Although sovereign wealth funds were impacted by the effects of the pandemic, they remain long-term investors with multi-year investment approaches. As a result, while COVID-19 was wreaking havoc on the global economy, these investors continued to follow their investment approaches, and many of their investment trends we observed in previous years have continued, despite the challenging circumstances of 2020.

E-commerce and logistics

We discussed sovereign wealth funds’ interest in e-commerce and logistics in our 2018 review.

Sovereign wealth funds have invested in three different sub-sectors to tap into the secular trend of consumers buying more online in the last five years: logistics and industrial real estate, consumers (through e-commerce platforms), and companies facilitating the deliveries or managing warehouse services.

E-commerce and logistics were a major investment trend for sovereign wealth funds in 2020.

Consumer adoption of e-commerce has developed differently across the world, with China leading on mobile platforms (Alibaba’s Taobao and Tmall), the US with the first mega-online retailer (Amazon) and the UK leading the way in online groceries (Ocado). The pandemic has accelerated this trend across the globe. In 2020, sovereign wealth funds have again warmed to investments in e-commerce and logistics, almost reaching the 2016 peak in terms of the number of deals (see chart 3.1). But even though 2020 was a record-breaking year in terms of capital deployed, sovereign wealth funds still only committed half of the dollar value of logistics sector investments in 2017, which was a record year for logistics because of two very large transactions in warehouse platforms such as CIC’s acquisition of Logicor and GIC’s purchase of P3.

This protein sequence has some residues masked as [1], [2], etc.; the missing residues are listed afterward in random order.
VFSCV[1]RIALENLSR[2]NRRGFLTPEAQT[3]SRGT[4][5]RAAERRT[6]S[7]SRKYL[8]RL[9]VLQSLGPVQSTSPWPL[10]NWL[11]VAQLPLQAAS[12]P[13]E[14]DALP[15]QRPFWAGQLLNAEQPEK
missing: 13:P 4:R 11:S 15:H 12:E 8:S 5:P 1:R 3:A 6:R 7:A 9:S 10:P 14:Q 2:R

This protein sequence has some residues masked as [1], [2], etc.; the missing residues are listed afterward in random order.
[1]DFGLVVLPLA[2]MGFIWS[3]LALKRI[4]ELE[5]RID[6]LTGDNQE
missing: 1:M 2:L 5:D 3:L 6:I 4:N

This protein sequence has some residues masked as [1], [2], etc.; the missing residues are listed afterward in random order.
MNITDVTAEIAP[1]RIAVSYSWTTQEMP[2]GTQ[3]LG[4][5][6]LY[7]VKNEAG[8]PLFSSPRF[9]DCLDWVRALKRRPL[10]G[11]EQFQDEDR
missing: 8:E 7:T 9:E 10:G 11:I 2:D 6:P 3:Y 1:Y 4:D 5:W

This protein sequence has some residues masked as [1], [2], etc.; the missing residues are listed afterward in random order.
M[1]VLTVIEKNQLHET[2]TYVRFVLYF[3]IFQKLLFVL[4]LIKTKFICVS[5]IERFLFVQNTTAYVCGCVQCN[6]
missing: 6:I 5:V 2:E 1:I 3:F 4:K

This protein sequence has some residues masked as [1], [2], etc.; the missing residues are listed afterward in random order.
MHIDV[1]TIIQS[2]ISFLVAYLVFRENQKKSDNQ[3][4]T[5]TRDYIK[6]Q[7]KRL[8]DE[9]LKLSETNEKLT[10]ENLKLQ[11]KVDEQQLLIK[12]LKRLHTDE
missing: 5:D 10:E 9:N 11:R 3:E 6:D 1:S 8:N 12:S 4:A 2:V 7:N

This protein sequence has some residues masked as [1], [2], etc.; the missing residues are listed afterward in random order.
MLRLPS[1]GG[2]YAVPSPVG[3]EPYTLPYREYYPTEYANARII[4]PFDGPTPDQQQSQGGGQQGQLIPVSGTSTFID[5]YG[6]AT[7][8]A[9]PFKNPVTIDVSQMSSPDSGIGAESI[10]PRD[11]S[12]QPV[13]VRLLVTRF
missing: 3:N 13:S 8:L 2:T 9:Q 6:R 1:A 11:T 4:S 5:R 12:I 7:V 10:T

Source: IFSWF Database, 2021.

As we can see from charts 3.1 and 3.2, back in 2016, when sovereign wealth funds sourced the highest number of deals, they were split almost equally between e-commerce platforms and packaging industrial and logistics companies. In 2017, although they invested only in four real estate industrial and logistics transactions, sovereign wealth funds committed the largest dollar amount to date: over $9 billion of equity in the e-commerce sub-sectors.

Source: IFSWF Database, 2021.

In 2020-21, as people are forced to work from home, and e-commerce gained a decisive push, it seems that sovereign funds’ interest is now equally split among all three sub-sectors. Nevertheless, sovereign wealth funds are particularly keen on the tech element (e-commerce software and platforms) and the brick-and-mortar one as they invested $6 billion in e-commerce-logistics across 36 deals, representing over 10% of all publicly disclosed direct investments, in 2020.

The change in co-investments and partnerships

An integral part of our database is tracking how sovereign wealth funds co-invest. We use a relatively wide definition of co-investments, including those in public markets when acting as a cornerstone investor at an IPO, in private investment in public equity (PIPE) offering, or a special purpose acquisition company (SPAC).

There is a range of co-investments structures23 when sovereign wealth funds link up with private equity and venture capital firms. The first step, and least involved for a sovereign wealth fund, is to access a syndicated deal after the sponsor has already finished the due diligence and it is no longer competing with other bidders for the asset. In this arrangement, inexperienced investors can start co-investing more easily. Sovereign wealth funds can then interact with the sponsor before the transaction has been tied up on an exclusive basis.

A further step is when sovereign wealth funds are part of the decision-making process with the GP rather than just accepting the syndicated deal. Only a few large sovereign wealth funds have built the capabilities to co-underwrite a deal with another strategic investor or private equity firm – when they are actively involved in bidding for the asset, since the beginning of the process.